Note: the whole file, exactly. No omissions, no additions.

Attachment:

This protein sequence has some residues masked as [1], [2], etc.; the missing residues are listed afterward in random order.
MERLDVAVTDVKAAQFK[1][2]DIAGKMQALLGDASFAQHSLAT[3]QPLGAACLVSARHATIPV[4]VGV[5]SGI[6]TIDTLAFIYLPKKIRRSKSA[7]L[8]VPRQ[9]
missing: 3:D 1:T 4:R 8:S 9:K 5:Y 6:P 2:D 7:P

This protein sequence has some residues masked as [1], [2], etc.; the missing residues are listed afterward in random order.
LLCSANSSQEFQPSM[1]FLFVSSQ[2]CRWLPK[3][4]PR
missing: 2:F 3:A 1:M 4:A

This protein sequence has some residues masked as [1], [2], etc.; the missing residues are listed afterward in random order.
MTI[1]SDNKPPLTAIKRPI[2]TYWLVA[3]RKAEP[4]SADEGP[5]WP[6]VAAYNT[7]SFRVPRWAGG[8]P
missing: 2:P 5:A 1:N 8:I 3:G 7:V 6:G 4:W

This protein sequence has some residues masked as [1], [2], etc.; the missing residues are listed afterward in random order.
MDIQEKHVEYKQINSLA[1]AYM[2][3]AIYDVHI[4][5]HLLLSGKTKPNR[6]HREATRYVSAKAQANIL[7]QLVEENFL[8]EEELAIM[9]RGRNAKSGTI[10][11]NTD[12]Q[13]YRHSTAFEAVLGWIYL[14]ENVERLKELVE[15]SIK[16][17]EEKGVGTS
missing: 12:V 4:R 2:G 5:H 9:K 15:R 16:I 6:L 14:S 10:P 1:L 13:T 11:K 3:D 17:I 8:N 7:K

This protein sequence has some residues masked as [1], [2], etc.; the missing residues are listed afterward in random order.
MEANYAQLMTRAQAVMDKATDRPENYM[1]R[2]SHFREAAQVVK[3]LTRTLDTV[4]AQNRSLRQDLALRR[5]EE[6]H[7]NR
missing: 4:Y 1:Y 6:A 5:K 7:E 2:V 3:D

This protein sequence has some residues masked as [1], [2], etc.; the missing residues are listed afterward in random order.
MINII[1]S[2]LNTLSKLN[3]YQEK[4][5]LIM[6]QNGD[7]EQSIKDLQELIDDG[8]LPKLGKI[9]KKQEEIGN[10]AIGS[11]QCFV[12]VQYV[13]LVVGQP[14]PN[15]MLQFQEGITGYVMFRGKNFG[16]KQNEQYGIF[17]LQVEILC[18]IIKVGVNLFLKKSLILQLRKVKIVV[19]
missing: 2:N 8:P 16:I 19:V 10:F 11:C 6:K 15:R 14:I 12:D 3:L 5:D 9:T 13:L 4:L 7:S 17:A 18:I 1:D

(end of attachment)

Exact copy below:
This protein sequence has some residues masked as [1], [2], etc.; the missing residues are listed afterward in random order.
MERLDVAVTDVKAAQFK[1][2]DIAGKMQALLGDASFAQHSLAT[3]QPLGAACLVSARHATIPV[4]VGV[5]SGI[6]TIDTLAFIYLPKKIRRSKSA[7]L[8]VPRQ[9]
missing: 3:D 1:T 4:R 8:S 9:K 5:Y 6:P 2:D 7:P

This protein sequence has some residues masked as [1], [2], etc.; the missing residues are listed afterward in random order.
LLCSANSSQEFQPSM[1]FLFVSSQ[2]CRWLPK[3][4]PR
missing: 2:F 3:A 1:M 4:A

This protein sequence has some residues masked as [1], [2], etc.; the missing residues are listed afterward in random order.
MTI[1]SDNKPPLTAIKRPI[2]TYWLVA[3]RKAEP[4]SADEGP[5]WP[6]VAAYNT[7]SFRVPRWAGG[8]P
missing: 2:P 5:A 1:N 8:I 3:G 7:V 6:G 4:W

This protein sequence has some residues masked as [1], [2], etc.; the missing residues are listed afterward in random order.
MDIQEKHVEYKQINSLA[1]AYM[2][3]AIYDVHI[4][5]HLLLSGKTKPNR[6]HREATRYVSAKAQANIL[7]QLVEENFL[8]EEELAIM[9]RGRNAKSGTI[10][11]NTD[12]Q[13]YRHSTAFEAVLGWIYL[14]ENVERLKELVE[15]SIK[16][17]EEKGVGTS
missing: 12:V 4:R 2:G 5:H 9:K 15:R 16:I 6:L 14:S 10:P 1:L 13:T 11:K 3:D 17:I 8:N 7:K

This protein sequence has some residues masked as [1], [2], etc.; the missing residues are listed afterward in random order.
MEANYAQLMTRAQAVMDKATDRPENYM[1]R[2]SHFREAAQVVK[3]LTRTLDTV[4]AQNRSLRQDLALRR[5]EE[6]H[7]NR
missing: 4:Y 1:Y 6:A 5:K 7:E 2:V 3:D

This protein sequence has some residues masked as [1], [2], etc.; the missing residues are listed afterward in random order.
MINII[1]S[2]LNTLSKLN[3]YQEK[4][5]LIM[6]QNGD[7]EQSIKDLQELIDDG[8]LPKLGKI[9]KKQEEIGN[10]AIGS[11]QCFV[12]VQYV[13]LVVGQP[14]PN[15]MLQFQEGITGYVMFRGKNFG[16]KQNEQYGIF[17]LQVEILC[18]IIKVGVNLFLKKSLILQLRKVKIVV[19]
missing: 2:N 8:P 16:I 19:V 10:F 11:C 6:K 15:R 14:I 12:D 3:L 5:D 9:T 13:L 4:L 7:S 17:A 18:I 1:D